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Efficient Tuition & Fees, Examinations, and Subsidies

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Abstract

A student’s future log-wage is given by the sum of a skill premium and a random personal “ability” term. Students observe only a private, noisy signal of their ability, and universities can condition admission decisions on the results of noisy tests. We assume first that universities are maximizing social surplus, and contrast the results with those obtained when they maximize rents. If capital markets are perfect, and if test results are public knowledge, then, there is no sorting on the basis of test scores. Students optimally self-select as a result of pricing only. In the absence of externalities generated by an individual’s higher education, the optimal tuition is then greater than the university’s marginal cost. If capital markets are perfect but asymmetries of information are bilateral, i.e., if universities observe a private signal of each student’s ability, or if there are borrowing constraints, then, the optimal policy involves a mix of pricing and pre-entry selection based on the university’s private information. Optimal tuition can then be set below marginal cost, and can even become negative, if the precision of the university’s private assessment of students’ abilities is high enough.

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Bibliographic Info

Paper provided by Institut d'economie publique (IDEP), Marseille, France in its series IDEP Working Papers with number 0501.

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Length: 29 pages
Date of creation: 01 Mar 2005
Date of revision: 01 Mar 2005
Handle: RePEc:iep:wpidep:0501

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Keywords: Tuition Fees; Examinations; State Subsidies; Higher Education; Incomplete Information.;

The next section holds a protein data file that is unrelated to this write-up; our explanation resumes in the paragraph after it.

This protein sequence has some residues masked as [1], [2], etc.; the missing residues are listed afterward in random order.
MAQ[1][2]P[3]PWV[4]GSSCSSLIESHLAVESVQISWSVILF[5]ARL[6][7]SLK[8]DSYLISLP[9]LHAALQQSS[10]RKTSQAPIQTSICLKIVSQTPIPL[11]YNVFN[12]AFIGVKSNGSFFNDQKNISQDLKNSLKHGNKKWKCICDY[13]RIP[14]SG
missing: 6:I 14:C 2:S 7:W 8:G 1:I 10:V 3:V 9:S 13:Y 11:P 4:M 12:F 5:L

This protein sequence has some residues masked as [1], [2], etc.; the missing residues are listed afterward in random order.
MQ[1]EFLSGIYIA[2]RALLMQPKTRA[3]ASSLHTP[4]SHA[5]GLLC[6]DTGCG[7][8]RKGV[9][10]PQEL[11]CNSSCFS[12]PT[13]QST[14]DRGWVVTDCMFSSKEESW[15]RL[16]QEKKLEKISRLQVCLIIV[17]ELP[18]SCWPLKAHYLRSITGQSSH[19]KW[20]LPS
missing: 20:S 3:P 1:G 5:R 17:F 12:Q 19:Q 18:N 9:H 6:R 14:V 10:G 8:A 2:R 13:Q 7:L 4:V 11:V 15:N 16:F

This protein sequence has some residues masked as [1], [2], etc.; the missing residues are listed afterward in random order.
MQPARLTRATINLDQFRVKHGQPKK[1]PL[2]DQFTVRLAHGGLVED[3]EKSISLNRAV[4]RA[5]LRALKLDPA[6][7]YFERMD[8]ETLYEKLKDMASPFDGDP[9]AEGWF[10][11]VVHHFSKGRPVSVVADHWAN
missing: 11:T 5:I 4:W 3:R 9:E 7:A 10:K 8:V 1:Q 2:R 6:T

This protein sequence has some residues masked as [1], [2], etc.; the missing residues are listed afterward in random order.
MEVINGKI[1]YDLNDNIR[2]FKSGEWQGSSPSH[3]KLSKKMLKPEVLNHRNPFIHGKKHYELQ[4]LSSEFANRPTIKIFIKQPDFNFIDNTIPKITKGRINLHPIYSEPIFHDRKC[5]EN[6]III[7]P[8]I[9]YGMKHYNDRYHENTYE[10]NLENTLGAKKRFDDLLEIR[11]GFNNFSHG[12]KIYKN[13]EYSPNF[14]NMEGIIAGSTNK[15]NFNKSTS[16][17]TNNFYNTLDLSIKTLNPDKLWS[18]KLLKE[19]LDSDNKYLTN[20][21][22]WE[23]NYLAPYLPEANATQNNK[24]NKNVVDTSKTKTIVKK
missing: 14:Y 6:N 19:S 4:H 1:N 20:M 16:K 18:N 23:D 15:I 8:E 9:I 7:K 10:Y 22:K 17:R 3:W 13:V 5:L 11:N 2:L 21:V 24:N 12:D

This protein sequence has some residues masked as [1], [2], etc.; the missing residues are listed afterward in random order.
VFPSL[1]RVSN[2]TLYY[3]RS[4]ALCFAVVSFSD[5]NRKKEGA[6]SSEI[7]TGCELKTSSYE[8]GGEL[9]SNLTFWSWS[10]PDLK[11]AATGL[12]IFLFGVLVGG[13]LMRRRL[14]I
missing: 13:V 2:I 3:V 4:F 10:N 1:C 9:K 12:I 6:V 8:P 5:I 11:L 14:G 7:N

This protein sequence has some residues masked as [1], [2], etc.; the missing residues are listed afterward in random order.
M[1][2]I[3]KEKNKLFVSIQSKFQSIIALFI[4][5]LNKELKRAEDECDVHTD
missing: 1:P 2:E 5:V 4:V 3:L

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  1. Borooah, Vani K, 1994. " Modelling Institutional Behaviour: A Microeconomic Analysis of University Management," Public Choice, Springer, vol. 81(1-2), pages 101-24, October.
  2. Fernandez, Raquel & Gali, Jordi, 1999. "To Each According to . . . ? Markets, Tournaments, and the Matching Problem with Borrowing Constraints," Review of Economic Studies, Wiley Blackwell, vol. 66(4), pages 799-824, October.
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Citations

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Cited by:
  1. Gianni De Fraja & Paola Valbonesi, 2009. "The Design of the University System," Discussion Papers in Economics 09/19, Department of Economics, University of Leicester.
  2. Alexander Kemnitz, 2007. "University Funding Reform, Competition, and Teaching Quality," Journal of Institutional and Theoretical Economics (JITE), Mohr Siebeck, Tübingen, vol. 163(2), pages 356-378, June.
  3. Beath, John & Poyago-Theotoky, Joanna & Ulph, David, 2011. "University funding systems: impact on research and teaching," Economics Discussion Papers 2011-1, Kiel Institute for the World Economy.
  4. Hugo Harari-Kermadec & David Flacher, 2011. "Tuition fees, self-esteem and social heterogeneity," Post-Print hal-00566151, HAL.
  5. McKenzie, Tom & Sliwka, Dirk, 2010. "Universities as Stakeholders in their Students' Careers: On the Benefits of Graduate Taxes to Finance Higher Education," IZA Discussion Papers 5330, Institute for the Study of Labor (IZA).
  6. del Rey, Elena & Romero, Laura, 2004. "Prices versus Exams as Strategic Instruments for Competing Universities," Working Papers of the Department of Economics, University of Girona 12, Department of Economics, University of Girona.

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